by Gavin Spoors
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Animated-documentary Flee has made Oscar history by scoring nominations across three particular
categories: animated feature, documentary feature and international feature. In 2020, Honeyland
nabbed nominations for documentary feature and international feature, and back in 2008 the
animated documentary Waltz with Bashir earned an international feature nomination, but no
animated documentary has come close to the success of Flee.
This extraordinary real-life story centers on Amin (not his real name), a gay Afghan man who reveals
his secretive past escaping war-torn Kabul during the Afghan War. Using animation to mask Amin’s
identity, director Jonas Poher Rasmussen gives Amin the space to confront his past through a series
of interviews. It’s an immensely powerful piece of cinema about being a queer refugee but also
about confronting the past to move forward. Flee doesn’t just deserve each nomination but
deserves to win in each category.
The decision to animate Amin’s story serves both real-world issues and the film’s narrative. Those
real-life implications are obviously most important, with the animation protecting Amin’s identity
and giving him a safe method of telling his story. Over the course of the film, we see Amin slowly
open up and somewhat become more comfortable with sharing his past for the first time with
Rasmussen. The animation begins with a delightful graphic novel style, but the art direction itself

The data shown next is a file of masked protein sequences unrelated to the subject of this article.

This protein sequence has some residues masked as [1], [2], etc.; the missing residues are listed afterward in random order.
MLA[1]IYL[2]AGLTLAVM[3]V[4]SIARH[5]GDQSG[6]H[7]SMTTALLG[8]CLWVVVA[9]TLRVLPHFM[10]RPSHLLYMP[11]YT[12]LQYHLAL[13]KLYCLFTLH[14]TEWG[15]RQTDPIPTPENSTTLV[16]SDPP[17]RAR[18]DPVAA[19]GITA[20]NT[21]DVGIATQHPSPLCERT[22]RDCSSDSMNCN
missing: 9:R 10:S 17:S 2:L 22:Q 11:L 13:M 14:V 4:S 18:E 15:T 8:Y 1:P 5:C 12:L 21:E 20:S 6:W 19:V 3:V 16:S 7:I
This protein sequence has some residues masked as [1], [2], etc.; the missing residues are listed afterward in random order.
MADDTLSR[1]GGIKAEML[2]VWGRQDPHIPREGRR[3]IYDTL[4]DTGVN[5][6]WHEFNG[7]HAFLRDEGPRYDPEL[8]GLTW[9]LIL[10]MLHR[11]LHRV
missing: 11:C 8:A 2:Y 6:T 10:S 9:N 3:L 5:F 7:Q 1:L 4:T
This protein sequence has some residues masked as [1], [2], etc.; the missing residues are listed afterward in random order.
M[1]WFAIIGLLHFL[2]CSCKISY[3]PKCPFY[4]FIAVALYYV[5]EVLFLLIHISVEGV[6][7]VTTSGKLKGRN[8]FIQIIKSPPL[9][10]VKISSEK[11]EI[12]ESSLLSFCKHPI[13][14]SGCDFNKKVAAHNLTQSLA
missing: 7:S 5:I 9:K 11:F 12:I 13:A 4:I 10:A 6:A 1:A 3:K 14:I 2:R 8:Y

changes throughout Flee to better represent the current setting and mood. Amin’s younger years in
Kabul are colourful and stylised, and the more traumatic moments are illustrated with stark black
and white charcoal drawings. It shows off the skills of the animators and wider crew, but crucially it’s
all in service of the story.
What also makes Flee standout is how the behind-the-scenes story creeps its way into Amin’s
narrative. Amin and Rasmussen are real-life friends who met as teenagers when Amin arrived in
Denmark as a refugee. Rasmussen had wanted to tell Amin’s story for years but patiently waited
until Amin was comfortable in doing so. An animated version of Rasmussen appears frequently
throughout the film, interviewing Amin and having open conversations with him. A particular
highlight is when Amin and Rasmussen are talking in a flat, drinking and opening up to each other.
There’s a lot of ethical debates about directors inserting themselves into documentary narratives but
here it adds to the story. Amin is able to confront his past by talking to his close friend, and in effect
move forward in life with his fiancé Kasper. The relationship between director and subject is key to
the thematic elements and for the story to move forward.
To be nominated for three distinct Academy Awards is a testament to how Flee is a powerful piece of
cinema. If anything, it’s a disservice that it wasn’t nominated for Best Picture. It is rare for animated
and international films to garner nominations for the top prize, and no documentary has ever been
nominated in that category. If Flee takes home all three awards on the big night, it’ll help audiences
and academy voters give animated, international and documentary features the respect they